Real Faith in a Real World

This coming Sunday I’ll begin a series of sermons that I’m entitling “Real Faith in a Real World.” For some time I have wanted to explore the significant gap that exists between “organized religion” and “personal spirituality.”  Recent research has shown that many of those outside of Christianity, especially younger adults, have little trust in the Christian faith, and esteem for the lifestyle of those who claim to be Christ’s followers is quickly fading among them (see Dave Kinnaman’s recent book unChristian).   Many believe that congregations no longer represent what Jesus had in mind and that Christianity in our society is not what it was meant to be.  The gap between what we say we believe and what we practice in daily life is distressingly wide at times.  If only we could humbly admit this, I think many of those who have lost confidence in the Church might look at us again.

The irony here, as author and Anglican priest Dave Tomlinson points out, is that people are no less spiritual today than they were in the past, but they are a lot less religous – at least in a formal membership sense.  The Church in the 21st century has an image problem.  Tomlinson writes:

A disconnect has occurred between religion and spirituality: people no longer see religion or Church as the natural setting in which to explore or express their spiritual aspirations.  So they are drifting from churches in droves.  However, they are not doing so because they no longer believe in God, or because they have no hunger or interest in the spiritual aspect of life, but because, in their experience of Church, they are neither finding a faith they can believe in, nor an existential spirituality that can sustain their souls in an age of anxiety and estrangement.  Many people long to reconnect with the sacred mystery of life, to discover their place in the cosmos, but they don’t see Church or religion as a way of achieving this (from Re-Enchanting Christianity: Faith in an Emerging Culture).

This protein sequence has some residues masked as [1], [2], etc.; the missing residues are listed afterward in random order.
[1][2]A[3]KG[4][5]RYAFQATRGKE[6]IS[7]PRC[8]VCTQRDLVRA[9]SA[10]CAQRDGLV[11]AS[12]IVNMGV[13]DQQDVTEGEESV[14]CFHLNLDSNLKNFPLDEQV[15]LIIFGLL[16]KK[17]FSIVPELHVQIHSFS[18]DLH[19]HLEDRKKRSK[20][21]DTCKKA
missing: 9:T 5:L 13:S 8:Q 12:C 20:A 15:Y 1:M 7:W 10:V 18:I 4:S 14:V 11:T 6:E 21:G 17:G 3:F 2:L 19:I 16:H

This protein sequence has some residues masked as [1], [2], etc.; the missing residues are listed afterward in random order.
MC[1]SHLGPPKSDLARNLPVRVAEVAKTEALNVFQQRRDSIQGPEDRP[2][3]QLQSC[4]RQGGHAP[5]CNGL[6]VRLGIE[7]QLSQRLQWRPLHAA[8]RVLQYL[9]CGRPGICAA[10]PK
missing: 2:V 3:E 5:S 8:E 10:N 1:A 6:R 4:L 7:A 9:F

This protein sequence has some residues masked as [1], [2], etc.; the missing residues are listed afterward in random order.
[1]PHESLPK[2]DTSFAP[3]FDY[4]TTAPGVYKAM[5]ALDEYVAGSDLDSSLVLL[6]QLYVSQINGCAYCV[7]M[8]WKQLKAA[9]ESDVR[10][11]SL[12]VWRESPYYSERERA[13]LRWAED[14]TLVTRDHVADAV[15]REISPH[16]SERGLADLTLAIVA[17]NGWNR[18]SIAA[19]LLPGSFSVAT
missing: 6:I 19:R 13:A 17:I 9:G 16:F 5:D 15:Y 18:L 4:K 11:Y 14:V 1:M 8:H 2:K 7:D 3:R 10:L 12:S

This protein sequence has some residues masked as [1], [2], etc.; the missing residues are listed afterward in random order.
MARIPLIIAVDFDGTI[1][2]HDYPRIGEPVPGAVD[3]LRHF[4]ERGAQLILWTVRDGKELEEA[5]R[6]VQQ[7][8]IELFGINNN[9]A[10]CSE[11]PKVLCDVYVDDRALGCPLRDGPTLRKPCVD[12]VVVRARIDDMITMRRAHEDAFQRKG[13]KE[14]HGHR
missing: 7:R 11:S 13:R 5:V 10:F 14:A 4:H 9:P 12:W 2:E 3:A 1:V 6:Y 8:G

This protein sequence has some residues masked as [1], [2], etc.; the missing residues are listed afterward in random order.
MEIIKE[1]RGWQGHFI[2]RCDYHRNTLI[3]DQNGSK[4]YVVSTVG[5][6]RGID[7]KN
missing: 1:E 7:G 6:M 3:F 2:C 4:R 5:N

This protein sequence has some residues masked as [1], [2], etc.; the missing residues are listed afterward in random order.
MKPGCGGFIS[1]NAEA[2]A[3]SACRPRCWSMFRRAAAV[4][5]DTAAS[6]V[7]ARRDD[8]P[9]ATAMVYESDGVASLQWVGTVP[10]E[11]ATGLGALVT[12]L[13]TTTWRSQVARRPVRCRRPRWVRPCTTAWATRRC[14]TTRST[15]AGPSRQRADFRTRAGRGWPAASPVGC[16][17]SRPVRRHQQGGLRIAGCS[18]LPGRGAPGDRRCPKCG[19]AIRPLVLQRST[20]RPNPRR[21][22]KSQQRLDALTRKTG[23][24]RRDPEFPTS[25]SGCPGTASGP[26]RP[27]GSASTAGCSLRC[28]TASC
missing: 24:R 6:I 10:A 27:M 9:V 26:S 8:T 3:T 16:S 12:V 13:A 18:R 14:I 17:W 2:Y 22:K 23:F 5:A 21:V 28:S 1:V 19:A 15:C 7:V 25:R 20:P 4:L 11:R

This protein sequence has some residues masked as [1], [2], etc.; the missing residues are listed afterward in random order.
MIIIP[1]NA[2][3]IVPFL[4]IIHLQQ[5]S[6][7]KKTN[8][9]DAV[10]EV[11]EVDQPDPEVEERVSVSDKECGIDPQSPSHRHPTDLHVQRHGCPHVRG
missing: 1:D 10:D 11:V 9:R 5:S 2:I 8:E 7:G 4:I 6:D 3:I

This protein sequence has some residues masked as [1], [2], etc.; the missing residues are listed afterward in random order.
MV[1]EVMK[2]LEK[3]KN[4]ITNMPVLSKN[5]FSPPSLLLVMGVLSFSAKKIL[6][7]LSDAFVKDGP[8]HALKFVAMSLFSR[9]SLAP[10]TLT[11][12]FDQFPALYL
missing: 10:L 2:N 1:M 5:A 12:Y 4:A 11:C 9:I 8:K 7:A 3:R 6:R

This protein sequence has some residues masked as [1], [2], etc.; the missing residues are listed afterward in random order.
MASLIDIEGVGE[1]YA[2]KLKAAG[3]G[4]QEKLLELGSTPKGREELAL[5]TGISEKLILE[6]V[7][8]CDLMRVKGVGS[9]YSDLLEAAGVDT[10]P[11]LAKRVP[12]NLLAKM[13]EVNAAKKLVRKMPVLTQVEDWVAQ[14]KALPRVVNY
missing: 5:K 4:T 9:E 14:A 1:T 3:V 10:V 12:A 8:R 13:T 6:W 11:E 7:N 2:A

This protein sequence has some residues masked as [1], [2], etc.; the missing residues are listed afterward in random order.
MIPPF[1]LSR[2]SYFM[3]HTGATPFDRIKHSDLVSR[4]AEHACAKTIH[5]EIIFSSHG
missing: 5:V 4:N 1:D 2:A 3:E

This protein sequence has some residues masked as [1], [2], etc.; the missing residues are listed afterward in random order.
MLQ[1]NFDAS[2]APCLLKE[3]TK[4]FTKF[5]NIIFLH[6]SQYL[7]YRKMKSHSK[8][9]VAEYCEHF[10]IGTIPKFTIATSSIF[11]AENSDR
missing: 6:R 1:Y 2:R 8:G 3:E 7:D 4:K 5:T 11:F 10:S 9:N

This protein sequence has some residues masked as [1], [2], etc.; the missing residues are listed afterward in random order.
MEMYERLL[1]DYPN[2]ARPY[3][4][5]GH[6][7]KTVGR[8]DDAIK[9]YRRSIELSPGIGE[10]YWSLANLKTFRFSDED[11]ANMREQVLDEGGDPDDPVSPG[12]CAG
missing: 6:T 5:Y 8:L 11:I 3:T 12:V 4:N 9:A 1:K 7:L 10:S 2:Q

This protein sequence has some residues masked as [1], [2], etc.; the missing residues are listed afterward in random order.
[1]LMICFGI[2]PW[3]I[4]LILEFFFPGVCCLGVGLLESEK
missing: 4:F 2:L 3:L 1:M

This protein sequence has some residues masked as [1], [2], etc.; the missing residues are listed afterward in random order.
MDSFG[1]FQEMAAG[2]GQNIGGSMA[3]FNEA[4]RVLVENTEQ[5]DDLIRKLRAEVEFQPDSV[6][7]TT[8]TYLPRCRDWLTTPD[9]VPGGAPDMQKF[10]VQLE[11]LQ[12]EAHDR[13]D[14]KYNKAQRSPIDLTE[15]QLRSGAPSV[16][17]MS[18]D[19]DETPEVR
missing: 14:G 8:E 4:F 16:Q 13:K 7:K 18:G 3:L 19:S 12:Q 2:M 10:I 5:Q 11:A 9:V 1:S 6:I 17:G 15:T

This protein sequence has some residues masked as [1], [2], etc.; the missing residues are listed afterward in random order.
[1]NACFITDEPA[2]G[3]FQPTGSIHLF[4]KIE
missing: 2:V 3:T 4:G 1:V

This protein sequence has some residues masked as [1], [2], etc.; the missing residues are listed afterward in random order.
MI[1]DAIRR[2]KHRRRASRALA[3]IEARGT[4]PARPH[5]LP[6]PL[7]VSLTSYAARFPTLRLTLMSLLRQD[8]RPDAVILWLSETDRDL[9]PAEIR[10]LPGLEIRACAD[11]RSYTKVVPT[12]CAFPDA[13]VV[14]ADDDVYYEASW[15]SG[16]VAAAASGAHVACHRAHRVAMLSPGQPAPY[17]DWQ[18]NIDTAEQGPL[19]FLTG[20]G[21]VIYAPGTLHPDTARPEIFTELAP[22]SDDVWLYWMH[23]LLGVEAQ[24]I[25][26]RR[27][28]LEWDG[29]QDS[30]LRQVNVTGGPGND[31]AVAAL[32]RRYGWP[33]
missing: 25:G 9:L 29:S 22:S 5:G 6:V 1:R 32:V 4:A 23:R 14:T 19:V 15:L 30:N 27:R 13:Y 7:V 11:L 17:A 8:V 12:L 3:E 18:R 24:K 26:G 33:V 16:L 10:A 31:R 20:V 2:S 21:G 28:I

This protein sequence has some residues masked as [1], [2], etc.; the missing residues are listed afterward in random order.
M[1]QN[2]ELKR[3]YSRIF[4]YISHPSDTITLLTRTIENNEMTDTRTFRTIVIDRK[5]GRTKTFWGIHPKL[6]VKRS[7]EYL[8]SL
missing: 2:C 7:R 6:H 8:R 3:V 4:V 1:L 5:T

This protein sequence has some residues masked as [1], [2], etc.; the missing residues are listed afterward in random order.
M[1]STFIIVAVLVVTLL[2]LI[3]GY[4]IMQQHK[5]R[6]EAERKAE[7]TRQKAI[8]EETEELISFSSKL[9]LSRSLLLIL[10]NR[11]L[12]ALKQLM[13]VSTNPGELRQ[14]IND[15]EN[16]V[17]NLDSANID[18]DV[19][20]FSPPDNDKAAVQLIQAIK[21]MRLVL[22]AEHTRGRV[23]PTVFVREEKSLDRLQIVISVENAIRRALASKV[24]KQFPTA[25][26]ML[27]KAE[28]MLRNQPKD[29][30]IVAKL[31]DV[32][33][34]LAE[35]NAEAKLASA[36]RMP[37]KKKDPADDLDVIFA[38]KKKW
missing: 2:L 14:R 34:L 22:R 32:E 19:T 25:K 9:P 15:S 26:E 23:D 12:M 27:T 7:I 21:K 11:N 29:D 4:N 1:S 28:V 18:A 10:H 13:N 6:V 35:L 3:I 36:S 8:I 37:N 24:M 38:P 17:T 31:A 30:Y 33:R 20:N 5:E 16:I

The challenge is to be open to new ways of interpreting and living our faith as we undergo the rapid shifts of the emerging world of the 21st century.   Real faith requires an honest engagement not only with the incredibly rich historic Christian tradition but with challenging questions that people are asking about the nature of God and the relevance of the Christian tradition for their lives today.   The practice of radical welcome implies that we be open to the questions that sincere people are asking, and that we don’t fearfully close down our own.  Tomlinson includes this wonderful quote by the writer Madeleine L’Engle:

It my religion is true, it will stand up to all my questioning; there is no need to fear.  But if it is not true, if it is man’s imposing strictures on God (as did men of the Christian faith establishment of Galileo’s day) then I want to be open to God, not to what men say about God.  I want to be open to revelation, to new life, to new birth, to new light.”

Exploring how Christian faith can flourish and grow and make sense of today’s world is a critical imperative, it seems to me, of those given the privilege of teaching and preaching in the Church today, in fact of any Christian worth their salt.  What a daunting and yet thrilling task!

Holiness Abides

bishop_leem The 214th Annual Council of the Diocese of Virginia has adjourned  sine die – without a day specified for its next session (though we know it will most likely be in late January next year).  It was a memorable Council on several fronts.  The most significant, was Bishop Lee’s announcement that he intends to resign his office as of October 1 this year.  Bishop Lee spoke of the many privileges of his ministry as our Diocesan Bishop summarizing it this way:

As I enter these last months of our active ministry together, I am increasingly aware of what is unfinished.  At nearly every church I visit, I think of ways that I might have been a more effective bishop and pastor.  I would like to finish this ministry with a sense of accomplishment and completion.  But that human desire to finish exposes the distance between what we want and what our faith requires.